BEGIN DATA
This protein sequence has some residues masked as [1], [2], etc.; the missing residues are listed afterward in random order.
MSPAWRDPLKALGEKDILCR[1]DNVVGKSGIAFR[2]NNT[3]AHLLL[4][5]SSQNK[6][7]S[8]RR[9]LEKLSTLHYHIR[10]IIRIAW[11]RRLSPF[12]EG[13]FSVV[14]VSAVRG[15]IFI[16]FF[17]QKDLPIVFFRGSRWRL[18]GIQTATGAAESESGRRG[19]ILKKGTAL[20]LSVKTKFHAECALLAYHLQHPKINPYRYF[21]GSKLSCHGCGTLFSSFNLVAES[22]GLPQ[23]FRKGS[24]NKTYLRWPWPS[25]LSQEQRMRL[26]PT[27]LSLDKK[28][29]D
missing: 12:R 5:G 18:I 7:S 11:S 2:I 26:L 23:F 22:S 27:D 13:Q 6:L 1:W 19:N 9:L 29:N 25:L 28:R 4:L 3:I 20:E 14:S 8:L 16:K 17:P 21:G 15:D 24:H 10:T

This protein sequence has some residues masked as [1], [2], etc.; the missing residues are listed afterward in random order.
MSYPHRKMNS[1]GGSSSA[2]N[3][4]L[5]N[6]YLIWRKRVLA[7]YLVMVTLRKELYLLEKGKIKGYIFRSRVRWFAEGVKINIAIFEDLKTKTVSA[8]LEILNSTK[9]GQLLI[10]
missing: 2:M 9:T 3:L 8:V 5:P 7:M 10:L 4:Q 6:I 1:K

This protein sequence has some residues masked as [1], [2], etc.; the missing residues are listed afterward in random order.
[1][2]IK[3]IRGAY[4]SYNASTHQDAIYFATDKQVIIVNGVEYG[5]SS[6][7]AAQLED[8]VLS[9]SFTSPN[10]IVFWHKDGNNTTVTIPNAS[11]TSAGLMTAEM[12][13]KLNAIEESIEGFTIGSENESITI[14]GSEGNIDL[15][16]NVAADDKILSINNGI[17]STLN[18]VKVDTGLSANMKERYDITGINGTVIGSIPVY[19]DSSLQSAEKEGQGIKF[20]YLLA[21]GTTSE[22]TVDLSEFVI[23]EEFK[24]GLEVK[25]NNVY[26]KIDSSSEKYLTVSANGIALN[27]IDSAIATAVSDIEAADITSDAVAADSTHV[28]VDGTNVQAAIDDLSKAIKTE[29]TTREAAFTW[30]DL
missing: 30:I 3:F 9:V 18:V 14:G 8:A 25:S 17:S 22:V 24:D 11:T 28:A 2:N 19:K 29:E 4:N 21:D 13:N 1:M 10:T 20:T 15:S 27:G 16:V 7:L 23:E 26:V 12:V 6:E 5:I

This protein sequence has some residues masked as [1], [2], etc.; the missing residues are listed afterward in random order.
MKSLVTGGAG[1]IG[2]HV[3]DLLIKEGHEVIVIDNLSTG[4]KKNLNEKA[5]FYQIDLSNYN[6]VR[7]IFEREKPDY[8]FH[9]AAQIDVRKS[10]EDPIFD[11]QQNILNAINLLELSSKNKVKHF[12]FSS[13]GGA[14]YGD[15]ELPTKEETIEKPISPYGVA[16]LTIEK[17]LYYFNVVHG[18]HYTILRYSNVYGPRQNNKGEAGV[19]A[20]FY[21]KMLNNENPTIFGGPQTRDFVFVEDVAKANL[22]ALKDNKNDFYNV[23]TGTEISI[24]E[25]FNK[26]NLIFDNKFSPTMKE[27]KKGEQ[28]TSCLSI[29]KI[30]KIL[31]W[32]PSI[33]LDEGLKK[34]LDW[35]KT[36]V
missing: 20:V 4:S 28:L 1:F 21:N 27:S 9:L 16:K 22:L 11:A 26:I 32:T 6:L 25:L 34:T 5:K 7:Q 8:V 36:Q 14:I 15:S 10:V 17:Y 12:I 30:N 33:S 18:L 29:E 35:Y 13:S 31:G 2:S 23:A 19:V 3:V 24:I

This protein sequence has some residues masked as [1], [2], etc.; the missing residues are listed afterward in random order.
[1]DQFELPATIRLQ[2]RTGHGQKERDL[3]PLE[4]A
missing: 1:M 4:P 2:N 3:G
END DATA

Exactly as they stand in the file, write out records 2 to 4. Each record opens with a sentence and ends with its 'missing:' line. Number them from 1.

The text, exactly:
This protein sequence has some residues masked as [1], [2], etc.; the missing residues are listed afterward in random order.
MSYPHRKMNS[1]GGSSSA[2]N[3][4]L[5]N[6]YLIWRKRVLA[7]YLVMVTLRKELYLLEKGKIKGYIFRSRVRWFAEGVKINIAIFEDLKTKTVSA[8]LEILNSTK[9]GQLLI[10]
missing: 2:M 9:T 3:L 8:V 5:P 7:M 10:L 4:Q 6:I 1:K

This protein sequence has some residues masked as [1], [2], etc.; the missing residues are listed afterward in random order.
[1][2]IK[3]IRGAY[4]SYNASTHQDAIYFATDKQVIIVNGVEYG[5]SS[6][7]AAQLED[8]VLS[9]SFTSPN[10]IVFWHKDGNNTTVTIPNAS[11]TSAGLMTAEM[12][13]KLNAIEESIEGFTIGSENESITI[14]GSEGNIDL[15][16]NVAADDKILSINNGI[17]STLN[18]VKVDTGLSANMKERYDITGINGTVIGSIPVY[19]DSSLQSAEKEGQGIKF[20]YLLA[21]GTTSE[22]TVDLSEFVI[23]EEFK[24]GLEVK[25]NNVY[26]KIDSSSEKYLTVSANGIALN[27]IDSAIATAVSDIEAADITSDAVAADSTHV[28]VDGTNVQAAIDDLSKAIKTE[29]TTREAAFTW[30]DL
missing: 30:I 3:F 9:V 18:V 14:G 8:A 25:S 17:S 22:V 24:D 11:T 28:A 2:N 19:K 29:E 4:N 21:D 13:N 1:M 10:T 20:T 15:S 27:G 16:V 7:L 23:E 26:V 12:V 6:E 5:I

This protein sequence has some residues masked as [1], [2], etc.; the missing residues are listed afterward in random order.
MKSLVTGGAG[1]IG[2]HV[3]DLLIKEGHEVIVIDNLSTG[4]KKNLNEKA[5]FYQIDLSNYN[6]VR[7]IFEREKPDY[8]FH[9]AAQIDVRKS[10]EDPIFD[11]QQNILNAINLLELSSKNKVKHF[12]FSS[13]GGA[14]YGD[15]ELPTKEETIEKPISPYGVA[16]LTIEK[17]LYYFNVVHG[18]HYTILRYSNVYGPRQNNKGEAGV[19]A[20]FY[21]KMLNNENPTIFGGPQTRDFVFVEDVAKANL[22]ALKDNKNDFYNV[23]TGTEISI[24]E[25]FNK[26]NLIFDNKFSPTMKE[27]KKGEQ[28]TSCLSI[29]KI[30]KIL[31]W[32]PSI[33]LDEGLKK[34]LDW[35]KT[36]V
missing: 20:V 4:S 28:L 1:F 21:N 27:S 9:L 16:K 22:L 11:A 26:I 32:T 6:L 25:L 34:T 5:K 7:Q 8:V 36:Q 14:I 15:S 10:V 17:Y 12:I 30:N 33:S 18:L 29:E 35:Y 13:S 31:G 2:S 23:A 19:V 3:V 24:I